Choosing the right type of dog travel crate is essential, and will depend on the type of trip you're taking. Are you traveling in car? By plan? By train? Maybe you decide to travel on a motorcycle or even a bicycle. For some, soft sided dog crate may be the ultimate choice, while others will need a metal dog crate. There are many different types of best dog crates for travel that will fit any form of transportation choice.
If you have anyone else in your car, they may not appreciate your dog jumping all over their laps to get the best angle on whatever is going on outside of the window. Your dog can quickly turn a pleasant car ride into a very uncomfortable one for your guests. While they may be nice enough to not say anything about it, they may not want to go with you and your dog on your next outing.
I’m sorry you’re having this experience, training a young dog can be difficult and frustrating especially a male dog. He is 100% mad for being in the crate too long, dogs need to exercise and socialize. Try giving him positive attention and toys as a treat, as well as walking him until he’s tired. I have had many dogs over my life, I even ran an unofficial animal rescue when I was younger. I have never crate trained before but I know dog behavior. You need to show love and dominance to your puper. He needs to respect you and your husband as higher in the hierarchy than him, at the same time he craves attention and love. Showing dominance isn’t always punishment. When he does something wrong speak in a firm low tone, growl even bare your teeth, dogs also bite and dry hump to show dominance. When he’s being good, be happy and excited, play and cuddle. Toys can be an effective treat if he likes a particular type more than others. As far as the crate goes, try feeding him in there with the door open, put a bed in there. Don’t use it to discipline, he will hate it and act up like he is. Boy dogs tend to be more difficult than girl dogs and you need to be more dominant. Neutering will help, but you need to let him socialize with you and only use the crate when you absolutely can’t be with him. Dogs are pack animals they need attention and need set rules wether they are small or large breeds. Remember he is not a bad boy, he’s just doing bad things. If you are allergic to him try changing his diet, if a clean meal plan doesn’t work he will need to be rehomed. I hope the best for you and your puper.
Welcome to the world of dog ownership..where the reality sucks more than the dream. I have a 16 month old mini schnauzer who was a pain to potty train…and here is the kicker, he STILL will mess in the house and crate. He KNOWS it is wrong to do both as he is “sneaky” about it, and or gives the sad eye look. Just last night he peed the crate and shoved his whole face in it as if to”cover the piss with air”. I slide the tray out and cleaned it with him in the crate. Then I washed my hands and came back to see him in stance and crapping the cage. Why? Why did he do this when he had been taken out, and refused to eat that day? Even better why did he not crap after he peed? Why did he watch me clean his pee and then wait for me to walk away to make another mess? Because he had been crated all day long except to potty and eat. I am in the middle of an allergic reaction to something and wanted to see if keeping him crated would stop the hives. Apparently he was upset from being stuck in a crate all day.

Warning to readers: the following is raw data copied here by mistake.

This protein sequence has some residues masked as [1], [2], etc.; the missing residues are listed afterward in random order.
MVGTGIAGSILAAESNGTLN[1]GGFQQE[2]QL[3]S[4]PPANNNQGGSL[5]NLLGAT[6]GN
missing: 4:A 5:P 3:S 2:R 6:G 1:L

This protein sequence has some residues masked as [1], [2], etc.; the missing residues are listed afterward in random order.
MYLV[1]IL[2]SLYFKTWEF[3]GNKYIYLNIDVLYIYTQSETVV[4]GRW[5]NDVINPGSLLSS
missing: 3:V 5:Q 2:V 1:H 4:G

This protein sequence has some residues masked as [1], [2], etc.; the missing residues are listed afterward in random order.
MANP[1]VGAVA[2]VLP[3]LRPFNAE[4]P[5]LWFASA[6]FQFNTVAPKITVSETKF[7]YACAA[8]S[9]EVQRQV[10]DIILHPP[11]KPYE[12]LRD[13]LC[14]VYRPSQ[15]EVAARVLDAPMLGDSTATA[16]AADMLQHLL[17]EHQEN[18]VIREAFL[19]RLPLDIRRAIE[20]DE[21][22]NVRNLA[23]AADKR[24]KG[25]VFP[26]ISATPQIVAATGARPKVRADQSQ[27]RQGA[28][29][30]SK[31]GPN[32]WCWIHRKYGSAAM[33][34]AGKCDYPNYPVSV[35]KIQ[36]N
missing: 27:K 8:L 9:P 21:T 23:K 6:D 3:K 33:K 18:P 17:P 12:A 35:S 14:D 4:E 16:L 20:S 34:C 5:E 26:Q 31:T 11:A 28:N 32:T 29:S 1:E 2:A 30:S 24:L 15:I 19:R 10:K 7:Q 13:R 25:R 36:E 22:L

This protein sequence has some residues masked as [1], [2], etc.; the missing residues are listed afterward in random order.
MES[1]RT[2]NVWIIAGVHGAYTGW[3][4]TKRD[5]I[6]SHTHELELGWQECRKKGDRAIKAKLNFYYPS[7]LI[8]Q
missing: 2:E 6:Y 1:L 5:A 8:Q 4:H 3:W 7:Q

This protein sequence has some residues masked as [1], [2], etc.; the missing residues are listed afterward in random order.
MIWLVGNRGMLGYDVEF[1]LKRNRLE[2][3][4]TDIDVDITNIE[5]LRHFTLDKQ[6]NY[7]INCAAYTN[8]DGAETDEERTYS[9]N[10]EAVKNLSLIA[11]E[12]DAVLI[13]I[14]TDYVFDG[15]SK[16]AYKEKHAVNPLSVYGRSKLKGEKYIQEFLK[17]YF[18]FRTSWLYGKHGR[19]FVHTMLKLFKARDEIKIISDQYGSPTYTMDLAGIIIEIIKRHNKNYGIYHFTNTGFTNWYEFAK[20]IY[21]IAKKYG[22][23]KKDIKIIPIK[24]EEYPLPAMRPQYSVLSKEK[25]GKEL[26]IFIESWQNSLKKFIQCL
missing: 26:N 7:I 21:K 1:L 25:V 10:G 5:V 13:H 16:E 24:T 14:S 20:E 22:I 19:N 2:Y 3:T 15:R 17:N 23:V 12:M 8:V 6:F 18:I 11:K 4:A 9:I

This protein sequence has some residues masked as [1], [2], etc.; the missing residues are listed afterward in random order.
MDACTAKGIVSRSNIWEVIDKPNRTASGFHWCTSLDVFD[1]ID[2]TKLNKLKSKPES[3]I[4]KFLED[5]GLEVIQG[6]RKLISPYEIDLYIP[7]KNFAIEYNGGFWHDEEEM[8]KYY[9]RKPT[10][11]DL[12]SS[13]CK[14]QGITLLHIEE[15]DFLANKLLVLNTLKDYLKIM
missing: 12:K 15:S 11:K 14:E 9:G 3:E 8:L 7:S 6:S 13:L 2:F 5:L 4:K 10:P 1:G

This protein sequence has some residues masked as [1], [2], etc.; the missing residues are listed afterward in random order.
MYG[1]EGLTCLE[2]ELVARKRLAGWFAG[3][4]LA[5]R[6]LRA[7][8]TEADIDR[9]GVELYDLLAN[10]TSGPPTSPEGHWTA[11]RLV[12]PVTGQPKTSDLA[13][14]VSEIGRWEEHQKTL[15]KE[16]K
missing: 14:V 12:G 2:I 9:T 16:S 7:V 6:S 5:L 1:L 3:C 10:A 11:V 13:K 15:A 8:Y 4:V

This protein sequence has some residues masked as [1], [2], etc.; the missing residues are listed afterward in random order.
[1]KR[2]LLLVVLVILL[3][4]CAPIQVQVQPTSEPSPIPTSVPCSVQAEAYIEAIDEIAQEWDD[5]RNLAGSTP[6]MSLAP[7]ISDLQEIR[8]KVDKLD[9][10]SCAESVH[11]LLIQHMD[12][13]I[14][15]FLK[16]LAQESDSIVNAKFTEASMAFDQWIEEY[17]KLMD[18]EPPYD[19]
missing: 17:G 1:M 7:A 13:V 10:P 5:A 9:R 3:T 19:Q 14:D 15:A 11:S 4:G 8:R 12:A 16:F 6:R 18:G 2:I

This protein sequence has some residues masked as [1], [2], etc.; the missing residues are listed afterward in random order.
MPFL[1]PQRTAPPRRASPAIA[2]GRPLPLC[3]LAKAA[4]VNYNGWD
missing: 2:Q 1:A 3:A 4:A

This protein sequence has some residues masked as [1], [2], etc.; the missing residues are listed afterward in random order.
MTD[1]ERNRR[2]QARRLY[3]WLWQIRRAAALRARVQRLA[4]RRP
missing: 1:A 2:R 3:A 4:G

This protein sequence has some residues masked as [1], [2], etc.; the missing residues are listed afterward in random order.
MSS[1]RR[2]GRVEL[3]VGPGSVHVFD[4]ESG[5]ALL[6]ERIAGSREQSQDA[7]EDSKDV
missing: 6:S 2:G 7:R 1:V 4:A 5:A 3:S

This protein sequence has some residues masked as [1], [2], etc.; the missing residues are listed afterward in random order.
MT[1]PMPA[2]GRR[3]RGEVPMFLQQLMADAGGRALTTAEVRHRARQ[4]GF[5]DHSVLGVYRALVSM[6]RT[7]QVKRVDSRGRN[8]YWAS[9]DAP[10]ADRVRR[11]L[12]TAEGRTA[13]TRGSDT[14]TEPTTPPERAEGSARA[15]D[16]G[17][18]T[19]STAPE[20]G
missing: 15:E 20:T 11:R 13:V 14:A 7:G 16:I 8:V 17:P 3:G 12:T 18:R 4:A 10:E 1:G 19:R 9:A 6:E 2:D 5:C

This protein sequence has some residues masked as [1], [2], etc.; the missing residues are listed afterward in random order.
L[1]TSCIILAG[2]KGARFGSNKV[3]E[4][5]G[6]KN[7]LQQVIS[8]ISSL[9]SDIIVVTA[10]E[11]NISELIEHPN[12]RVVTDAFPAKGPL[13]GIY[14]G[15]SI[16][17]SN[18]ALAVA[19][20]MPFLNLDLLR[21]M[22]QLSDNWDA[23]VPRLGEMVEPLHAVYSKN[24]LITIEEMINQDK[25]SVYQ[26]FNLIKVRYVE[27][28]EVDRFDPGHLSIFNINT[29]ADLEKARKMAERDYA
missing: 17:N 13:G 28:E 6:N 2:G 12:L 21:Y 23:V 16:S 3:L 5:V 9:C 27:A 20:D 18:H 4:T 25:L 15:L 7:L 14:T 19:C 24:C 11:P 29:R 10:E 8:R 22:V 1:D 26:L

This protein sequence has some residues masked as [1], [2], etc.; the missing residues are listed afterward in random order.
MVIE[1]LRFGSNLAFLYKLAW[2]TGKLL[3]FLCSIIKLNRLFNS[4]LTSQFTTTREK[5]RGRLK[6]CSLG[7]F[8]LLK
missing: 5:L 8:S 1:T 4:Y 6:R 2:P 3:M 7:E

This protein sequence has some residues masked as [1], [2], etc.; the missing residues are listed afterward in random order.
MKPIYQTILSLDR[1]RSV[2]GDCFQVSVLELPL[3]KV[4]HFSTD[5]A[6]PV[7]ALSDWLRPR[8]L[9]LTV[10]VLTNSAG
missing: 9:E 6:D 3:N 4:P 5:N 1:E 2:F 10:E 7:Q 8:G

Before you ever try to get your pup to step foot in their new crate, or even step near it, place the crate in a room where your dog spends a lot of his or her time. Remove or open the crate door, so your dog feels secure about exploring the ins and outs of their soon-to-be home. If he naturally shy’s away, that’s okay. Don’t force your dog to become familiar, rather try sitting beside the crate, and speaking to your pup in a friendly tone, placing treats around, and then eventually inside the crate until he finally steps in. Placing a familiar blanket or toy inside the crate is also a great way to entice them to enter.
Another leader in its category, PetPeppy's premium airline approved dog travel crate is visually appealing, stylish and comes with a ton of features that makes it easy to carry your dog. It only comes in a single color (black with red accent) and have huge mesh windows on each side that will give your dog lots of ventilation. It's expandable that allows for tons of extra storage. As with all other pet carriers, this best dog travel crate doesn't need any assembly and it somewhat collapsible if you need to store it away. You won't need any tools for this one either.
The perfect crate should be just large enough for a puppy to go inside, turn around, and lie down to sleep, but not so large that your dog can soil one side of the crate and sleep on the other side. Of course, puppies grow. So take into account your pup’s future adult size before investing in a pricey dog crate. Large crates are available with partitions for you to “shrink” to puppy size, and then enlarge the area as your puppy grows. You can also purchase an adult-size crate, and insert a barrier like a plastic storage box that shrinks the space to puppy proportions until your pet grows into its crate.